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Hugh Hewitt Book Club

Mark Steyn On The Leaked Sony Emails And Hillary’s Campaign Problems

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HH: And the dulcet tones you hear behind me are those of Mark Steyn, Columnist To the World on his brand new CD, Goldfinger. Don’t let him in. He does get let into the Hugh Hewitt Show on Thursday. Hello, Mark, how are you?

MS: Hey, good to be with you, Hugh. I take that as it’s a slightly faster clip than Shirley Bassey does, and I’m hanging on for dear life for much of that track.

HH: Congratulations on Goldfinger. It’s a lot of fun. I hope it’s flying off the virtual shelves at www.steynonline.com.

MS: Yeah, it seems to be. We put it, I love John Barry, who’s the composer of Goldfinger, he basically invented the sound of spy music. I mean, very few people can claim to have invented an entire genre of music. But when people think of spy music, they think of that John Barry sound that he invented when he was sharing a flat with Michael Caine in London in the 1960s. And it’s a song I love. It’s actually quite tricky. It’s got that thing that musical types call the devil’s interval in it, which is kind of hard to get right, especially when you’re doing it at that speed. But I gave it my best shot.

HH: Oh, it’s a great shot, and in fact, I’m so inspired, the only other columnist/talking head/pundit that I know who sings well besides you is Eric Metaxas. And so I was looking around, and at Paris Las Vegas, there’s a room called La Cabaret. And I think that a Metaxas-Steyn, Steyn-Metaxas act, of course I’ll be happy to emcee it, would be just a smash. I think they would sell that out weeks at a time. Are you available?

MS: Well, I like Eric a lot. I quote from his book on William Wilberforce in my most recent book, and so I have tremendous admiration for him on the William Wilberforce front. I’m not, I don’t think I’ve ever heard him do Diamonds Are Forever or Thunderball. But I’m willing ot wait and see what he has.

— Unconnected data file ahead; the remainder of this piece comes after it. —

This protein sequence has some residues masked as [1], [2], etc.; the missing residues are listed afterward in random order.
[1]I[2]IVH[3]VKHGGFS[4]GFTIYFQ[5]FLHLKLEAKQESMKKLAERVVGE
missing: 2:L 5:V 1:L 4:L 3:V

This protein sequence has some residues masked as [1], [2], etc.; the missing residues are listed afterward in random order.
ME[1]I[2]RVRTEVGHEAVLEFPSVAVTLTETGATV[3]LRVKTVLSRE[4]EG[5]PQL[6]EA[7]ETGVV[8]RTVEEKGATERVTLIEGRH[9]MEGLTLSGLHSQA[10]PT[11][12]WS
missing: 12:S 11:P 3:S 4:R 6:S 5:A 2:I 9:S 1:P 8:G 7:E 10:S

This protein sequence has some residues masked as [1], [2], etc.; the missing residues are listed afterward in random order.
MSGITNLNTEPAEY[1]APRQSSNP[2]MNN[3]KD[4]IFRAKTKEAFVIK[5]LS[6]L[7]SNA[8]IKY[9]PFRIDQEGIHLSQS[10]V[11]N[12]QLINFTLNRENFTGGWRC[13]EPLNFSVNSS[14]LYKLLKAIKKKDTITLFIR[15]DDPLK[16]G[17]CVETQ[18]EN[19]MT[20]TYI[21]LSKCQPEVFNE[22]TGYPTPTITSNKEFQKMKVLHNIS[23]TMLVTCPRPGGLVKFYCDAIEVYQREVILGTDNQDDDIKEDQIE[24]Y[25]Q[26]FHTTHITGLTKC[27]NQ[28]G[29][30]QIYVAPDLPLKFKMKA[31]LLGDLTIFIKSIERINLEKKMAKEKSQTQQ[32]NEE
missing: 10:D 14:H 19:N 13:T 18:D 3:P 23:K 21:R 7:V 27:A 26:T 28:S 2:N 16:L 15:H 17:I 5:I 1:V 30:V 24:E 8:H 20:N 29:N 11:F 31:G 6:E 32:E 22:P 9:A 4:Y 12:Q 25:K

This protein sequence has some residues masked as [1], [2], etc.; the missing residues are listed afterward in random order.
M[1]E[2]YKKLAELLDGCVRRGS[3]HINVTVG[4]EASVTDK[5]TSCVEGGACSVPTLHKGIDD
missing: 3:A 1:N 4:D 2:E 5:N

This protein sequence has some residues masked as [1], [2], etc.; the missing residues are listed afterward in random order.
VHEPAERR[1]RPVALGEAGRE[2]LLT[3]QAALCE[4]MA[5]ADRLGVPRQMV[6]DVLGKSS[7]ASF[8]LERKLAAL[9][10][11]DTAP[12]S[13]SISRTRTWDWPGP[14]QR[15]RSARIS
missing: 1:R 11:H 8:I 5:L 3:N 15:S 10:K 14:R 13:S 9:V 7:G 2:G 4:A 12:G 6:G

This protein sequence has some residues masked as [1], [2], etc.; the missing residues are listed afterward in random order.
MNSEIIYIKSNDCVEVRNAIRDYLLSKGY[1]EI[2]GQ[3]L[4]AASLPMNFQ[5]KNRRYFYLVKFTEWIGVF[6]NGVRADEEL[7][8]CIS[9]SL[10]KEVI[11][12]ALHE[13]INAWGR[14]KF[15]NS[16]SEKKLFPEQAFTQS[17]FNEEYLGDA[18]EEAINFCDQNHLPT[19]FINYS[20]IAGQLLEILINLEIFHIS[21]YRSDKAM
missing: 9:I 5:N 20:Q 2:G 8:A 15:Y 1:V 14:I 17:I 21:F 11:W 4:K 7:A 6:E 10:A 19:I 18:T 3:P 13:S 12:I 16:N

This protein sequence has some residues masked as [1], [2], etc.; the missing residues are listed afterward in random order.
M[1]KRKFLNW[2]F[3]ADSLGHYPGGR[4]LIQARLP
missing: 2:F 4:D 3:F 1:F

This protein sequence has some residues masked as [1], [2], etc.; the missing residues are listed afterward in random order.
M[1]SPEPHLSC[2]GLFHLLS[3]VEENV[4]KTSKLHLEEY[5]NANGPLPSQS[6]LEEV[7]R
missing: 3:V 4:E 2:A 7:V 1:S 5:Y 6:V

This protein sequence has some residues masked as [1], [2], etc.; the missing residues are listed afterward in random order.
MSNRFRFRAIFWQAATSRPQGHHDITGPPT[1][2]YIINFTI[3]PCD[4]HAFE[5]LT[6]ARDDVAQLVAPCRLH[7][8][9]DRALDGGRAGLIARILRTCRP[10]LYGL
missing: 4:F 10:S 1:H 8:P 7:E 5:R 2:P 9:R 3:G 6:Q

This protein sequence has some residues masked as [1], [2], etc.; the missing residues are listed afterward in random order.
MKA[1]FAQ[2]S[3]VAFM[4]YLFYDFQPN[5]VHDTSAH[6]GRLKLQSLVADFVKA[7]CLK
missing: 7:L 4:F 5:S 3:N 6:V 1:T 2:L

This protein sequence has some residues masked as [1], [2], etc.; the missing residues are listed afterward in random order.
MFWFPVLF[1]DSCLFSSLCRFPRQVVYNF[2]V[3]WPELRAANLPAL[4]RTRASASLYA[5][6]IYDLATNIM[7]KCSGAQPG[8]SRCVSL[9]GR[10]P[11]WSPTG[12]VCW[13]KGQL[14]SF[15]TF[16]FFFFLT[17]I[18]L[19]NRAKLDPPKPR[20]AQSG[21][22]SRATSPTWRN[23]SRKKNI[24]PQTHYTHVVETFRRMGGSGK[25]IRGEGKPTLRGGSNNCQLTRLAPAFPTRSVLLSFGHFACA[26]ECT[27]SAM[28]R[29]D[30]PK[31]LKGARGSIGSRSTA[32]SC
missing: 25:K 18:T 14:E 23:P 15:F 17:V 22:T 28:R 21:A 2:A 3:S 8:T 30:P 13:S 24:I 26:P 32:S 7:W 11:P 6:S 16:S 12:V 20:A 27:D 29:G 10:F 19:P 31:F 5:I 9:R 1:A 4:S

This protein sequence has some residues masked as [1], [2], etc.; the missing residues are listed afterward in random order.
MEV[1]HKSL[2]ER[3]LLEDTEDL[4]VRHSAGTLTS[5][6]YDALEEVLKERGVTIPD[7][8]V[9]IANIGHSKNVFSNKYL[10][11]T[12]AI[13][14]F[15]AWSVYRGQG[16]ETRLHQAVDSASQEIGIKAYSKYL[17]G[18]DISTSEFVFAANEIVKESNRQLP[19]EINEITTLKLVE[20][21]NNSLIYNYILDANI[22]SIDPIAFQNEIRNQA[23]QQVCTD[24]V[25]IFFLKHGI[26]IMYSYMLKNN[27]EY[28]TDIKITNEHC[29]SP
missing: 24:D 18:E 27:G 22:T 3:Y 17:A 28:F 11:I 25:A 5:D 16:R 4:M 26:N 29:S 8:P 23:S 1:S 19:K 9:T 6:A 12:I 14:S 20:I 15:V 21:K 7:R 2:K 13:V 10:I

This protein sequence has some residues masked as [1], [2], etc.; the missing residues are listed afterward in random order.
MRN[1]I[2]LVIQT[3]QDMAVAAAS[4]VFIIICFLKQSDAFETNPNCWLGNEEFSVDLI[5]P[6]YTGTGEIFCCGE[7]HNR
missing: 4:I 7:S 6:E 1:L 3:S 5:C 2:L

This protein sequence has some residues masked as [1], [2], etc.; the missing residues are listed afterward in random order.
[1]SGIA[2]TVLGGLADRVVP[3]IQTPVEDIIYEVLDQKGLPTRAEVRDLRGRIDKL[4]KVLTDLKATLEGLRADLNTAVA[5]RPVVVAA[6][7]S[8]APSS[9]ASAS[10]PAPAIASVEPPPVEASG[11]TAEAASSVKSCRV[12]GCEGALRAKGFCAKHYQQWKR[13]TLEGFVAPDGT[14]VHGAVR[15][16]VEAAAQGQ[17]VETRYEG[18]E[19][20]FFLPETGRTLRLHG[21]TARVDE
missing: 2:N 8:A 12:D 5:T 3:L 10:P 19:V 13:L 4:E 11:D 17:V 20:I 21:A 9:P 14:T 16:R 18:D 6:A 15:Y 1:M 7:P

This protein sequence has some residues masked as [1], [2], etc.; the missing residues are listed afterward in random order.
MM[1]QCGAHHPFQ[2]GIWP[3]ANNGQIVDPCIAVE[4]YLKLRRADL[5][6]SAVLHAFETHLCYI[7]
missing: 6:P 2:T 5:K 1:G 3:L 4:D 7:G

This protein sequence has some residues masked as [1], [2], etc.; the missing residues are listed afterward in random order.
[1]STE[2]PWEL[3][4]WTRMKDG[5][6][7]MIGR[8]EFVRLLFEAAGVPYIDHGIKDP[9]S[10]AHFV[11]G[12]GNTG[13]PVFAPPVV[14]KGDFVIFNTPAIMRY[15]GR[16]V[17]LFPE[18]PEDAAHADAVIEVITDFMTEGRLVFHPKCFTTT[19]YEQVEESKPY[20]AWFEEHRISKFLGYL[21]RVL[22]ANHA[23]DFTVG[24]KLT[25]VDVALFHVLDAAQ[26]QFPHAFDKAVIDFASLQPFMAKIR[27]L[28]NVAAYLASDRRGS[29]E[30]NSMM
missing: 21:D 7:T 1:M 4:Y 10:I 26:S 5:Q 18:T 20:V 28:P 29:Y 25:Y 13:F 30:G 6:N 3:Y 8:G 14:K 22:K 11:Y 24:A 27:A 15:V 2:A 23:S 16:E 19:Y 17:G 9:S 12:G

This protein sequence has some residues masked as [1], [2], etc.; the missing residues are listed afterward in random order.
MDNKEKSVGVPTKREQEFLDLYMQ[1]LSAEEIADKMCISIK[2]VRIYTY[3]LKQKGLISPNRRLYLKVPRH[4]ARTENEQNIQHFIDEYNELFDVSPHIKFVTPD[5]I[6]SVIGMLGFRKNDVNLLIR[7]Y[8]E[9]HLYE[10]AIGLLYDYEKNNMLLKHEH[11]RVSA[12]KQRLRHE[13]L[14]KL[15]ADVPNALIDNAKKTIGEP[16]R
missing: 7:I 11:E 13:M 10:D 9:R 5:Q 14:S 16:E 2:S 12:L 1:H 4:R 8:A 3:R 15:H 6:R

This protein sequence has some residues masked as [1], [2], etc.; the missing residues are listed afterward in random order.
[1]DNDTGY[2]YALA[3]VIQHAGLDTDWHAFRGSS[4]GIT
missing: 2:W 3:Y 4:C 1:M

HH: I heard him do Fly Me To The Moon. It was terrific. I’m telling you, Vegas, if you’re listening right now, Steyn and Metaxas.

MS: You’re telling me Eric Metaxas did Fly Me To The Moon?

HH: Oh, yes, in front of 500 people in Santa Barbara in a room including Cathy Ireland and many other show biz types that were there. They were blown away by him.

MS: Really? Well, that’s, because that’s, that’s one of those songs, as Judy Garland, I’m getting just fabulously camped now, but as Judy Garland used to say, that song has been sung. That’s one I would never go anywhere near, just because I don’t, I feel, I don’t feel I’ve got anything to add to it. But if he can stand up and do Fly Me To The Moon, let’s go for it.

HH: There you go. Now the second thing I have to ask you is as the snow falls in New Hampshire, and as you’ve got your feet up and enjoying the success of Goldfinger, and you’re staring into the crackling fire, I wonder if there isn’t any regret at all that a year ago you did not strip off your shirt and take the Polar Bear Plunge with Scott Brown and go for the Senate.

MS: Yes, I think actually, I think Scott Brown’s topless moment was probably the highlight of the campaign. I don’t really regret it, because I think it’s actually, as the last couple of days have taught us, I think it’s actually quite difficult to go to Washington, to enter the national legislature, at least on the Republican side, and apparently make the difference. And I remember after the 2010 election, another historic election and all the rest of it, I was filling in for Sean Hannity on Fox News in that sort of lame, a lot of that lame duck period. And it was kind of depressing the way the thrill of victory evaporated, and you realize that the people who actually were the beneficiaries of that massive popular uprising had no serious plans to use it to any purpose. And I hope that is not the same thing that is already underway after this 2014 victory.

HH: We’ll know by the end of this weekend. Now I have to turn to the big story of the afternoon, Mark Steyn. I want to read from BuzzFeed. Before Sony Pictures chair, Amy Pascal, attended a breakfast of Hollywood bigwigs last November with Barack Obama, she emailed her friend, Scott Rudin, for suggestions on what she should ask the president. In what has become the latest embarrassing email uncovered in a trove of messages leaked by a hacker who attacked Sony, Pascal wrote Rudin, “What should I ask the President at this stupid Jeffrey breakfast?” She was referring to a breakfast hosted by Dreamworks Animation head and major Democratic donor, Jeffrey Katzenberg. Rudin, a top film producer, responsible for films like No Country For Old Men and Moneyball, responded, “Would he like to finance some movies?” Pascal responded, “I doubt it. Should I ask him if he liked Django?” Rudin responded, “12 Years.” Pascal quickly continued down the path of guessing Obama-preferred movies by or starring African-Americans. “Or the Butler, or Think Like A Man.” Rudin’s response, “Ridealong. I bet he likes Kevin Hart.” Now Mark Steyn, that’s racist.